While the actual act of forgiveness doesn’t take much time, getting to the place where we’re willing to forgive might take a little longer. God is a genius at forgiveness. He will help you forgive even the unforgiveable.

Who do you need to forgive (again)? What’s keeping you from forgiving them?

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NewSpring Church by the Numbers for 2011

Our family started attending NewSpring Church a few months ago. My kids were instantly hooked. They cry if they can’t go. I am amazed by all that God is doing through NewSpring and Pastor Perry Noble. Here are a few important numbers for 2011:

3,034 Decisions for Christ  

2,695 Baptisms (1,442 baptisms on one day)

3,038 New “Owners” (Members)

274 Small Groups with 2,108 people (Boy, I could help them here).

5,659 First time visitors (Jan 8 – Dec 18, 2011)

590 Fuse Student Ministry Salvations

6,303 Volunteers  (31% increase from 2010)

2,609 children in KidSpring (26.5% increase from 2010)

1,139 Turkeys & Hams donated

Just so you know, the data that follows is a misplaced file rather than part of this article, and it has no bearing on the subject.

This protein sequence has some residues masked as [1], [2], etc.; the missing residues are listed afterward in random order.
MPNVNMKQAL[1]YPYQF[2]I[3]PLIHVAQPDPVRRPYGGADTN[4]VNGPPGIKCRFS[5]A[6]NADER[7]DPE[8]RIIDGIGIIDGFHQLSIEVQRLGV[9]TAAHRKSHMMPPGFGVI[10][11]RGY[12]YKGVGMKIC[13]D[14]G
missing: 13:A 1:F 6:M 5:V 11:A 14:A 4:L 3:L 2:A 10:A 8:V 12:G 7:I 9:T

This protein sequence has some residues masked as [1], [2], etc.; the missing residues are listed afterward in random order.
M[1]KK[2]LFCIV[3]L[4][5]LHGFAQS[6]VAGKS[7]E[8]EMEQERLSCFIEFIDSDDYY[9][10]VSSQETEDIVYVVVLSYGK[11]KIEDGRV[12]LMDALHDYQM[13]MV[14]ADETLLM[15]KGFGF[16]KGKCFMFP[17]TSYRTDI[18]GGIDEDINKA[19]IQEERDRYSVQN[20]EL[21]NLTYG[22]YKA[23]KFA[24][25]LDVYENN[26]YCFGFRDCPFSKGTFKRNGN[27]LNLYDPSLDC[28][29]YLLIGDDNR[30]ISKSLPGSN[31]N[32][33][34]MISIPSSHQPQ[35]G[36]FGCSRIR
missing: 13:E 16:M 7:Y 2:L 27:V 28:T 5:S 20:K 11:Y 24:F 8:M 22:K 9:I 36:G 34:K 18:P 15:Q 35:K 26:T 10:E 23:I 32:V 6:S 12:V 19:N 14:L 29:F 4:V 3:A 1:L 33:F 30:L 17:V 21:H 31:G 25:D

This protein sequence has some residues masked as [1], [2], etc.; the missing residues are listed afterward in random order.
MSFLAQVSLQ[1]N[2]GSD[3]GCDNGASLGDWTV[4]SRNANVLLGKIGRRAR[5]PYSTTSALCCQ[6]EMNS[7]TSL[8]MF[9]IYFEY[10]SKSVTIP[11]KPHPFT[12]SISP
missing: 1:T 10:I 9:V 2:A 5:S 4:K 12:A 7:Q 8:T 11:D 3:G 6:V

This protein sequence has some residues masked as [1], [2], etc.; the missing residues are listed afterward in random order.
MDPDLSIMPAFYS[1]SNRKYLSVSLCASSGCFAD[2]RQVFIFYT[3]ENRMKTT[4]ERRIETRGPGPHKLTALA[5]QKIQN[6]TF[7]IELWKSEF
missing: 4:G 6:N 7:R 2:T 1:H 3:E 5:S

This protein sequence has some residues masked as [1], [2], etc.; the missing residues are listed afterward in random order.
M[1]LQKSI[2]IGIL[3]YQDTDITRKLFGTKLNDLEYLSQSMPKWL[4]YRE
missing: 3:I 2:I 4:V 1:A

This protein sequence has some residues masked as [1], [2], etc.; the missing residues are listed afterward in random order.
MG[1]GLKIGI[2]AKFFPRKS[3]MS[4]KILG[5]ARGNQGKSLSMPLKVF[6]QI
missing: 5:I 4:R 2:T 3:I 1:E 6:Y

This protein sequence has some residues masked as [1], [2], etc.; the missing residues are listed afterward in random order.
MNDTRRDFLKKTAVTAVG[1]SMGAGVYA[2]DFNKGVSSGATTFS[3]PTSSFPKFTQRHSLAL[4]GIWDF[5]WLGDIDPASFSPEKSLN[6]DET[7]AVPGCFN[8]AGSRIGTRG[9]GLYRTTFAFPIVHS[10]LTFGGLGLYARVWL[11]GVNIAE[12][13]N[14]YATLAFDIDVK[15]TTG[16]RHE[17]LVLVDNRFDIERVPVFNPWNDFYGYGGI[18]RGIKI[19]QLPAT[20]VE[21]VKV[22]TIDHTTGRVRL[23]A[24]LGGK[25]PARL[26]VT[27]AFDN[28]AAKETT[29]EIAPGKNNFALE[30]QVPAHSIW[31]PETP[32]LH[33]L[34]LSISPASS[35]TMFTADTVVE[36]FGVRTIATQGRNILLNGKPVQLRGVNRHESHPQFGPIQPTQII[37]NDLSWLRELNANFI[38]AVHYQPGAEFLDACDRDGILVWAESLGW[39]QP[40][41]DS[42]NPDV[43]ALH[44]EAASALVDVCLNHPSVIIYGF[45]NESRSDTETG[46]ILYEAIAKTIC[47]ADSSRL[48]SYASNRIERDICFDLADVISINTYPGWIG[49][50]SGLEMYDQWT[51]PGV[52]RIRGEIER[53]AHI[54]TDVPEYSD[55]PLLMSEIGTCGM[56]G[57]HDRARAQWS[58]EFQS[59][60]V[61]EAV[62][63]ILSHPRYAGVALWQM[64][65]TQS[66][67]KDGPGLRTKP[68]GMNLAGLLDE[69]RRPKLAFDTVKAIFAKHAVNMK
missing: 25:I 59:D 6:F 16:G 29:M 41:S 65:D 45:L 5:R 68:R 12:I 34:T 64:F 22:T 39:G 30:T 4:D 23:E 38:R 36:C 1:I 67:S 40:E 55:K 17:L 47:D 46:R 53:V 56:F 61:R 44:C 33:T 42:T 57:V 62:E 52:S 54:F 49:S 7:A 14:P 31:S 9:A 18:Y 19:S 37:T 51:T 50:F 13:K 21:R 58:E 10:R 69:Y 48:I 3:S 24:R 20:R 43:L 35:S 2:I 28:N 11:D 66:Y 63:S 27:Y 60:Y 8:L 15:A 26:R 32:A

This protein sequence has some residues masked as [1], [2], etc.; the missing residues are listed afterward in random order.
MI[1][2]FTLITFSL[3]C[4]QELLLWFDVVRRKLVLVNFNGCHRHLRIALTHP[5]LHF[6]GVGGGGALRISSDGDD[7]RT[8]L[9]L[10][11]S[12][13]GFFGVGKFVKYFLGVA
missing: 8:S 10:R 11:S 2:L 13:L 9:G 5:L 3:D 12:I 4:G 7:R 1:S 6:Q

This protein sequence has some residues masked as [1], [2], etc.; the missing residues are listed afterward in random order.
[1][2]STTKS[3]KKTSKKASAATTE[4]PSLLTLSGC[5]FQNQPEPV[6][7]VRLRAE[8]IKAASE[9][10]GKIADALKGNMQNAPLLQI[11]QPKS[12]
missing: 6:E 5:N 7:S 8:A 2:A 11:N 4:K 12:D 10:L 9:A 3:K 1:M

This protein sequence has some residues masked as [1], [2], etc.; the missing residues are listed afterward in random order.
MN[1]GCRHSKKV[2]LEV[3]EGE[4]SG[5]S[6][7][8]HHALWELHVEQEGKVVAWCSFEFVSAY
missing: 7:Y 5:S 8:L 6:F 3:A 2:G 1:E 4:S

35,850 lbs of Groceries donated

2,971 pairs of Shoes given to local school children

25,670 Christmas Eve Services Attendance

This is not something that any person could orchestrate. God is moving in a mighty way. I’m grateful to be a part of it.

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Your Small Group Questions: Eating, Surveys and New Members

by Allen White

Q: Where are eating next? When are we going?

A: I gather groups of small group leaders once a month, typically around the middle of the month, for lunch or dinner. We meet for one hour and limit the meetings to five leaders. This gives us time to catch up on what’s going on with your groups, learn about what’s coming next, and encourage each other. If you haven’t attended a lunch this Fall, look for an email in the next few days.

Q: Why are there so many surveys???